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NATIONAL BESTSELLER • Two sensational unsolved crimes—one in the past, another in the present—are linked by one man’s memory and self-deception in this chilling novel of literary suspense from National Book Award finalist Dan Chaon.
“We are always telling a story to ourselves, about ourselves.” This is one of the little mantras Dustin Tillman likes to share with his patients, and it’s meant to be reassuring. But what if that story is a lie?
A psychologist in suburban Cleveland, Dustin is drifting through his forties when he hears the news: His adopted brother, Rusty, is being released from prison. Thirty years ago, Rusty received a life sentence for the massacre of Dustin’s parents, aunt, and uncle. The trial came to epitomize the 1980s hysteria over Satanic cults; despite the lack of physical evidence, the jury believed the outlandish accusations Dustin and his cousin made against Rusty. Now, after DNA analysis has overturned the conviction, Dustin braces for a reckoning.
Meanwhile, one of Dustin’s patients has been plying him with stories of the drowning deaths of a string of drunk college boys. At first Dustin dismisses his patient's suggestions that a serial killer is at work as paranoid thinking, but as the two embark on an amateur investigation, Dustin starts to believe that there’s more to the deaths than coincidence. Soon he becomes obsessed, crossing all professional boundaries—and putting his own family in harm’s way.
From one of today’s most renowned practitioners of literary suspense, Ill Will is an intimate thriller about the failures of memory and the perils of self-deception. In Dan Chaon’s nimble, chilling prose, the past looms over the present, turning each into a haunted place.
Praise for Ill Will
“In his haunting, strikingly original new novel, [Dan] Chaon takes formidable risks, dismantling his timeline like a film editor.”—The New York Times Book Review “The scariest novel of the year . . . ingenious . . . Chaon’s novel walks along a garrote stretched taut between Edgar Allan Poe and Alfred Hitchcock.”—The Washington Post “Powerful . . . Chaon is one of America’s best and most dependable writers, and in the end, Ill Will is a ruthlessly ‘realistic’ piece of fiction about the unrealistic beliefs people entertain about their world.”—Los Angeles Times “This intriguing novel about a tightly wired criminal psychologist with a murky past has the tension of a thriller plus the emotional release of justice finally served.”—O: The Oprah Magazine “Powerfully unsettling . . . There’s a lot going on under the surface of Ill Will—more than one reading will reveal. Going back and reading this oddly compelling book again will only provide more pleasure.”—Chicago Tribune
“Terrifically eerie . . . Too few writers prize atmosphere as much as narrative tautness. With Ill Will, Chaon succeeds at delivering both.”—The Dallas Morning News
“Outstanding . . . Chaon’s writing is cool and precise, but his story is thrillingly unstable. It also boasts, at the end, a traditional horror-novel payoff I didn’t see coming—Stephen King couldn’t have done it better.”—The Wall Street Journal
“One of the best thrillers I’ve encountered in a very, very long time.”—Newsweek
Under the Cover
An excerpt from Ill Will
Sometime in the first days of November the body of the young man who had disappeared sank to the bottom of the river. Facedown, bumping lightly against the muddy bed below the flowing water, the body was probably carried for several miles—frowning with gentle surprise, arms held a little away from his sides, legs stiff. The underwater plants ran their fronds along the feathered headdress the boy was wearing, across the boy’s forehead and war-paint stripes and lips, down across the fringed buckskin shirt and wolf-tooth necklace, across loincloth and deerskin leggings, tracing the feet in their moccasins. The fish and other scavengers were mostly asleep during this period. The body bumped against rocks and branches, scraped along gravel, but it was mostly preserved. In April, when the two freshman college girls saw the boy’s face under the thin layer of ice among the reeds and cattails at the edge of the old skating pond, they at first imagined the corpse was a discarded mannequin or a plastic Halloween mask. They were collecting pond-water specimens for their biology course, and both of them were feeling scientific rather than superstitious, and one of the girls reached down and touched the face’s cheek with the eraser tip of her pencil.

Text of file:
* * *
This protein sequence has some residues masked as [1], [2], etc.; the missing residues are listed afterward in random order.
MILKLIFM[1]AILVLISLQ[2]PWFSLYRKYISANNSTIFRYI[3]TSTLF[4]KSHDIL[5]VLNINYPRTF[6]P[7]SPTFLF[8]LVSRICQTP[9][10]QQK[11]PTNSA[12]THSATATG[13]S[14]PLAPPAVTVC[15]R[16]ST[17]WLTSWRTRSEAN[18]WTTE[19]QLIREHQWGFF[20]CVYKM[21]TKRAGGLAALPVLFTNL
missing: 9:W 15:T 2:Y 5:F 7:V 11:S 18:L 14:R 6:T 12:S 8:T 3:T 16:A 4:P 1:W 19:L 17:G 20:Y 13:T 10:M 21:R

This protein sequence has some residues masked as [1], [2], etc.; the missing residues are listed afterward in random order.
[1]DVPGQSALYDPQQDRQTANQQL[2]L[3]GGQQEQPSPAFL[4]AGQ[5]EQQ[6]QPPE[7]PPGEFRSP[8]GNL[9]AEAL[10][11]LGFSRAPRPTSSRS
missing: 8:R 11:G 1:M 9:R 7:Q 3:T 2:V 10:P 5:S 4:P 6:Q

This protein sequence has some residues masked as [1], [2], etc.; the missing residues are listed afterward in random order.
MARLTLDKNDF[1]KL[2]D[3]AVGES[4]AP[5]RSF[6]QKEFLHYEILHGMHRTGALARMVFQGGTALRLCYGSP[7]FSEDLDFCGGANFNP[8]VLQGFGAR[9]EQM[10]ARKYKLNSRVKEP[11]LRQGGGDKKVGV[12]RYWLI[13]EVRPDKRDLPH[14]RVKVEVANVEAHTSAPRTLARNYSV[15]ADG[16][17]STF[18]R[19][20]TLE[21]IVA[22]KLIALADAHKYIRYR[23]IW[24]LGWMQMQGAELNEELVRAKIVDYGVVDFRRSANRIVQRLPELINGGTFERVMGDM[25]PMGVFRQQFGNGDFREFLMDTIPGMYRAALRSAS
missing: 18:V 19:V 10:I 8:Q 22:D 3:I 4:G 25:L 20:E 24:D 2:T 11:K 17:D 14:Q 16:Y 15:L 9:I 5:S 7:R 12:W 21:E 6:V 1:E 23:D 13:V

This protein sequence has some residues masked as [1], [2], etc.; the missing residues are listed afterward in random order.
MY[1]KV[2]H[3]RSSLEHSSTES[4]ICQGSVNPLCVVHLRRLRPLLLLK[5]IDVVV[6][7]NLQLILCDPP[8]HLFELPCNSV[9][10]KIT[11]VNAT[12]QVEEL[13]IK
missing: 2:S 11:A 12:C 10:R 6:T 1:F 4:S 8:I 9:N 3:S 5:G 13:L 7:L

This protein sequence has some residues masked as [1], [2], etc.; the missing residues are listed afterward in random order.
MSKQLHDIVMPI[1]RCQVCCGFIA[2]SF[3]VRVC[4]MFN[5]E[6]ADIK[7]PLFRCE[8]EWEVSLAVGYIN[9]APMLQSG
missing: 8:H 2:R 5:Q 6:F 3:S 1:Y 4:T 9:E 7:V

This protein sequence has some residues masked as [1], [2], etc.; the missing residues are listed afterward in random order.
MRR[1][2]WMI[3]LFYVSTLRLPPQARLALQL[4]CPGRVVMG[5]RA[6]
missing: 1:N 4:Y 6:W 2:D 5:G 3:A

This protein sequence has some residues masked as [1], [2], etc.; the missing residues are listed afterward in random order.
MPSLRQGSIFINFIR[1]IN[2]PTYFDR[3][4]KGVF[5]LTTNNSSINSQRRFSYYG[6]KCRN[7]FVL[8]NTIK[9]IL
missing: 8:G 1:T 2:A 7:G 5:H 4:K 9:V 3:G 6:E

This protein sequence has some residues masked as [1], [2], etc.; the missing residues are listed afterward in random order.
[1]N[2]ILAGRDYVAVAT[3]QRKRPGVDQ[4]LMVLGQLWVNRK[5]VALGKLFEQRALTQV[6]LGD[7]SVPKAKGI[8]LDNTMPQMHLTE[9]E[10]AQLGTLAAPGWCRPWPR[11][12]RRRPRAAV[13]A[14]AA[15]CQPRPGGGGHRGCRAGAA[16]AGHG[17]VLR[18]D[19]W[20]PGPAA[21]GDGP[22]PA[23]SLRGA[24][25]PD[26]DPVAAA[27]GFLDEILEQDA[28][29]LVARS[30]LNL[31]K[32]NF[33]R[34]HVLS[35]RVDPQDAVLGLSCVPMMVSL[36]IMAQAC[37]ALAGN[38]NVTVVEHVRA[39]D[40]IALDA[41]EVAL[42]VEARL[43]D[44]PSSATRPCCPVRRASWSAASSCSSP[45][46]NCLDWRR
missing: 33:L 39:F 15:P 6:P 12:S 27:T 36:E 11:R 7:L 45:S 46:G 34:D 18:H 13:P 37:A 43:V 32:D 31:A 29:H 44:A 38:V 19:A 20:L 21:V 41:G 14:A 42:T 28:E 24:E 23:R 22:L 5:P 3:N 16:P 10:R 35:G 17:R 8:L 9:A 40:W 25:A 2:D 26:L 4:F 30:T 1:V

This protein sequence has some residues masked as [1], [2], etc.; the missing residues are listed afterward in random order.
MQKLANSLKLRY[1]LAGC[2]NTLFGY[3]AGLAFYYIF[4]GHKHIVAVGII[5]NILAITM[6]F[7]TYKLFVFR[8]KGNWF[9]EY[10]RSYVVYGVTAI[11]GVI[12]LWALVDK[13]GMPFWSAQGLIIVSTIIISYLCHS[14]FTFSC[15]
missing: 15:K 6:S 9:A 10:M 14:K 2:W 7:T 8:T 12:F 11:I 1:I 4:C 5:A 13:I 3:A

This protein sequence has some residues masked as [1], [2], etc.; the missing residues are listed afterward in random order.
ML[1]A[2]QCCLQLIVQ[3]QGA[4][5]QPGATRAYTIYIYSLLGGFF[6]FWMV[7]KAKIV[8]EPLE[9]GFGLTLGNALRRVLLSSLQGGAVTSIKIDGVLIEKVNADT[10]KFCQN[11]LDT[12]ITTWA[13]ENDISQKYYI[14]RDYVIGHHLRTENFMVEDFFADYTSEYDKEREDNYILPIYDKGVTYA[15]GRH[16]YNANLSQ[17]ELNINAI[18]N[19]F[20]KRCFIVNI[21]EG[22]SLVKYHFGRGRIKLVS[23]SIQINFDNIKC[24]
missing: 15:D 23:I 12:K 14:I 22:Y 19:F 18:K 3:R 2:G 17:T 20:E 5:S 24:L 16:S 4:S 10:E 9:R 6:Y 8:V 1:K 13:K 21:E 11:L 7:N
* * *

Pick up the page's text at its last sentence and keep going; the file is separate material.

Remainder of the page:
During this same period of months, November through April, Dustin Tillman had been drifting along his own trajectory. He was forty-one years old, married with two teenage sons, a psychologist with a small practice and formerly, he sometimes told people, some occasional forays into forensics. His life, he thought, was a collection of the usual stuff: driving to and from work, listening to the radio, checking and answering his steadily accumulating email, shopping at the supermarket, and watching select highly regarded shows on television and reading a few books that had been well reviewed and helping the boys with their homework, details that were—he was increasingly aware—units of measurement by which he was parceling out his life.
When his cousin Kate called him, later that week after the body was found, he was already feeling a lot of vague anxiety. He was having a hard time about his upcoming birthday, which, he realized, seemed like a very bourgeois and mundane thing to worry about. He had recently quit smoking, so there was that, too. Without nicotine, his brain seemed murky with circling, unfocused dread, and the world itself appeared somehow more unfriendly—emanating, he couldn’t help but think, a soft glow of ill will.
A few days after the body was discovered, Dustin picked up the phone and it was his cousin Kate calling from Los Angeles.
“Listen,” she said. “I have some very weird news.”
Dustin said: “Kate?” They spoke regularly enough, once every few months or so, but it was usually on birthdays or holidays or around the edges of holidays.
“It’s about Russell,” she said.
“Russell, my brother Russell?” He was sitting at the desk in his office, his “study,” as he liked to call it, on the third floor of the house, and he stopped typing on the computer and glanced over at his ashtray, which was now full of little sugar-free hard candies, lozenges wrapped in cellophane. “Don’t tell me,” Dustin said. “He’s escaped.”